Now, verse 25, number 4, “We persevere patiently in hope.” Verse 25 says, “But if we hope for what we do not see,” and that really could be rendered, “Since we hope for what we do not see,” “with perseverance we wait eagerly for it.” Your translation may say “patiently.” The ESV says, “patiently.” I really like “perseverance” here. It’s a Greek word. I’m going to pronounce it only so I can kind of break it open, hupomone. Mone carries the idea of “to abide.” Hupo means “under” like a hypodermic needle goes under the skin. Hupomone means to “abide under great difficulty.” It’s the idea to hang in there, to endure difficulty, to persevere in your Christian life in the face of much suffering that’s thrown in your face, much disappointment. As believers, we do not collapse like the world collapses. We have a hope that is so strong and is so bright and is so powerful within us that it enables us to persevere and not throw in the towel and to remain steadfast in the will of God and in the work of God. That’s how strong this hope is, and this is why in order to be any earthly good we must be heavenly minded.
And so, Paul concludes this little small section that “Since we hope for what we do not see, we can eagerly wait for it.” The “it” refers to the redemption of our body. The “it” refers to the fullness of our adoption as sons. The “it” refers to our entering into the presence of God one day with a redeemed body and a redeemed soul. Because of this hope, we can wait eagerly right now with much perseverance, and it is an anchor for our soul.
So, Paul says that we must live with hope and this hope must be growing stronger and stronger. The darker the night, the brighter the star. The darker the trial, the brighter the hope. And God allows dark times so that our hope will shine even brighter to cause us to long for another world, to long to live in another land, where our true citizenship is, which is in heaven, and to be laying up treasure in heaven where thieves do not break in and steal, to not be laying up treasure here upon the earth but to lay up treasure in heaven where rust does not corrupt and where moths do not eat away.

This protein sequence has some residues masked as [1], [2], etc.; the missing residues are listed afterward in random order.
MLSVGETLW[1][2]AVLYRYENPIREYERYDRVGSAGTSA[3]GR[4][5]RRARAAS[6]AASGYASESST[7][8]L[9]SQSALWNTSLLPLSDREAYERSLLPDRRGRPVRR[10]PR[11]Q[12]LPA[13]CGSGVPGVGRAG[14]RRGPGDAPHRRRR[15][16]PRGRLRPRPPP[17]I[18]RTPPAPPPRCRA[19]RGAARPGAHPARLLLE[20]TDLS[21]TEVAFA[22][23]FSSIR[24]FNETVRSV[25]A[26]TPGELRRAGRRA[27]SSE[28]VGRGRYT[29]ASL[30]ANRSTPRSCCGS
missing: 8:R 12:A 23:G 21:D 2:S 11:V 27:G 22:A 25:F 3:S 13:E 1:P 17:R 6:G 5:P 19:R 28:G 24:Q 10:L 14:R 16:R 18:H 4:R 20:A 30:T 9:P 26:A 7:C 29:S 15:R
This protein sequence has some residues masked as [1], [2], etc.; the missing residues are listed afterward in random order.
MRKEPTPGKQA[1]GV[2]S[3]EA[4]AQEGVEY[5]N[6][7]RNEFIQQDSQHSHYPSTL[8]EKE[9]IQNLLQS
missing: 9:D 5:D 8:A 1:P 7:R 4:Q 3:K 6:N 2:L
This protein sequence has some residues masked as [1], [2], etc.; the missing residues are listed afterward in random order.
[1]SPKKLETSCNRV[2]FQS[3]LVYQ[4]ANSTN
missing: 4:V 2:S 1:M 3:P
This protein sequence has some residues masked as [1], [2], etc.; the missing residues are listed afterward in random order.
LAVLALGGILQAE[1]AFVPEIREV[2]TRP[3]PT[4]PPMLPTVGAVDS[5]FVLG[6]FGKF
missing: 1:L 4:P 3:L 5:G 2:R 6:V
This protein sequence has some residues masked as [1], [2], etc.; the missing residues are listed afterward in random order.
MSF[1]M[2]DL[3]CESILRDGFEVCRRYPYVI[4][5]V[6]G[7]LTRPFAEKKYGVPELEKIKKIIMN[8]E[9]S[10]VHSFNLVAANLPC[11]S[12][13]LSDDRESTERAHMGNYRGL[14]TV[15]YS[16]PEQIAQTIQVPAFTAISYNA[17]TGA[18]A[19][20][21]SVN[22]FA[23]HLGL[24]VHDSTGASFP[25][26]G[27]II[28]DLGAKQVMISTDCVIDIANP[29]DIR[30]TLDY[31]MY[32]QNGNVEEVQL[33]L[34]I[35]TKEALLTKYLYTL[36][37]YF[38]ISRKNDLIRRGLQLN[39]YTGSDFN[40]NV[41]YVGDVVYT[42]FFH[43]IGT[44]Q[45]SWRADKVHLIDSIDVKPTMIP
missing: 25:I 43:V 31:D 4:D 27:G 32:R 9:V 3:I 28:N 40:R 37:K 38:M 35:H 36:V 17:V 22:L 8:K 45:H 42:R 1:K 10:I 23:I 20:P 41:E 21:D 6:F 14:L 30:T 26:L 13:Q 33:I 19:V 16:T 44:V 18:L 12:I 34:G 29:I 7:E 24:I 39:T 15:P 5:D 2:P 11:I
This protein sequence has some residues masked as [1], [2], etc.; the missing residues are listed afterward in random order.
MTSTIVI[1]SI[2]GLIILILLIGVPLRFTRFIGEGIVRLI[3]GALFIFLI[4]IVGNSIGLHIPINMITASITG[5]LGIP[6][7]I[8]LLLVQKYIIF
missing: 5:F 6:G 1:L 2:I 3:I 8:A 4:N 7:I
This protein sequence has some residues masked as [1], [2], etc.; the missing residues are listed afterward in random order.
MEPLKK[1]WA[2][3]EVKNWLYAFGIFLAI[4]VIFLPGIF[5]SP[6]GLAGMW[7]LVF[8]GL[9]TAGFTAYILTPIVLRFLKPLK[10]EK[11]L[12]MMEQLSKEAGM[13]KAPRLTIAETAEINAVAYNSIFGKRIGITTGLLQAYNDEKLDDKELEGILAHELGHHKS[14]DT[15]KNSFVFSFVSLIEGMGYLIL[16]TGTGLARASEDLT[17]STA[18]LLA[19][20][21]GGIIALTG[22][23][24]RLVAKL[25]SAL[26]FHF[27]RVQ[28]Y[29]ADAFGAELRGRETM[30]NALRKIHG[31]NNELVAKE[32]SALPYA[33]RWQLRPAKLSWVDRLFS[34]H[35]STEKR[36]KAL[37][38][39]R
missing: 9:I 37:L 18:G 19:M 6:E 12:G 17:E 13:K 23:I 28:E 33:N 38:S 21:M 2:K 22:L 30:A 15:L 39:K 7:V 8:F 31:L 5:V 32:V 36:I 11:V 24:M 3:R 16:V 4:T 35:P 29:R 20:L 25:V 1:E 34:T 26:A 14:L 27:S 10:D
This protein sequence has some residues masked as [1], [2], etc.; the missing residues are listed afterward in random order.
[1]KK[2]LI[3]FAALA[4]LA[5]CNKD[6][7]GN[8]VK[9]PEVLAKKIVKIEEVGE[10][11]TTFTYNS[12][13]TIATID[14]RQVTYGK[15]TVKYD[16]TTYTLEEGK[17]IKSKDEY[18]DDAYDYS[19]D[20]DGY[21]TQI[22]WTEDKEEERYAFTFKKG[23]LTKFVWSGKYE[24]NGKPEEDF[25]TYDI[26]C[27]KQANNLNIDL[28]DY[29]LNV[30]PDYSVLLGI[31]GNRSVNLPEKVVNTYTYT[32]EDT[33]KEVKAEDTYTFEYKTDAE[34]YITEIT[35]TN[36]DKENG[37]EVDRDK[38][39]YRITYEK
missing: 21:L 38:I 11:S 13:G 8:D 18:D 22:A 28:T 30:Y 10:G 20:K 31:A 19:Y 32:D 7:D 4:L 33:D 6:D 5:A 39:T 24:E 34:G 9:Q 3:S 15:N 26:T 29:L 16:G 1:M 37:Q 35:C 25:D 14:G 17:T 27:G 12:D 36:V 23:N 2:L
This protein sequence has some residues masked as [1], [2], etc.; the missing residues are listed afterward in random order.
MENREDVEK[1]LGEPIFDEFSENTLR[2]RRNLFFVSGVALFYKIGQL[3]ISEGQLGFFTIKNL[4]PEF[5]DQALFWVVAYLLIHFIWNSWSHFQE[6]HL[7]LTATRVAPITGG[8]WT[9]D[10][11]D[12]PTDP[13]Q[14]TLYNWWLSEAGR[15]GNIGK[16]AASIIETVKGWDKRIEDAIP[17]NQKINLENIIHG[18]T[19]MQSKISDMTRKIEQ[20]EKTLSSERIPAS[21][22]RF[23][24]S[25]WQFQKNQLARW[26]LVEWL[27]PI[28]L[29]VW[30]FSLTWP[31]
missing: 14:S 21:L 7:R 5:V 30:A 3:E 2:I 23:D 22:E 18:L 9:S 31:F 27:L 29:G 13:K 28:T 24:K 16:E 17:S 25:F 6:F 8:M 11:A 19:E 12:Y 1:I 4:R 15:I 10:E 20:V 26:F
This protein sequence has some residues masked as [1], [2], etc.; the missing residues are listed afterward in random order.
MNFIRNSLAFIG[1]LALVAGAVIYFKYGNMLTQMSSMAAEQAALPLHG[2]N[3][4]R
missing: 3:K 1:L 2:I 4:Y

So men, as we live our life today here in just a few minutes as we kind of break the huddle and go run the play, there’s going to be a lot of things waiting for you at the office. There’s going to be a lot of phone calls, a lot of emails. There’s going to be a lot waiting for you at home, and there may be some difficulties and challenges. You may have a doctor’s appointment. Who knows what awaits? We must maintain this strong hope in the Lord that God has the end of the story written and that it is just right around the corner.
How do we maintain this hope? Well, we have to keep our eyes on the Lord and we have to set our mind on things above, and we have to be careful not to become so earthly minded that our hope diminishes in the sense as it begins to flicker and it grows weak and dim. But the more we long for the world to come, the more we set our mind on future glory, that hope grows stronger and stronger. Mature Christians, mature believers have a strong hope, and so we just need to keep that hope strong.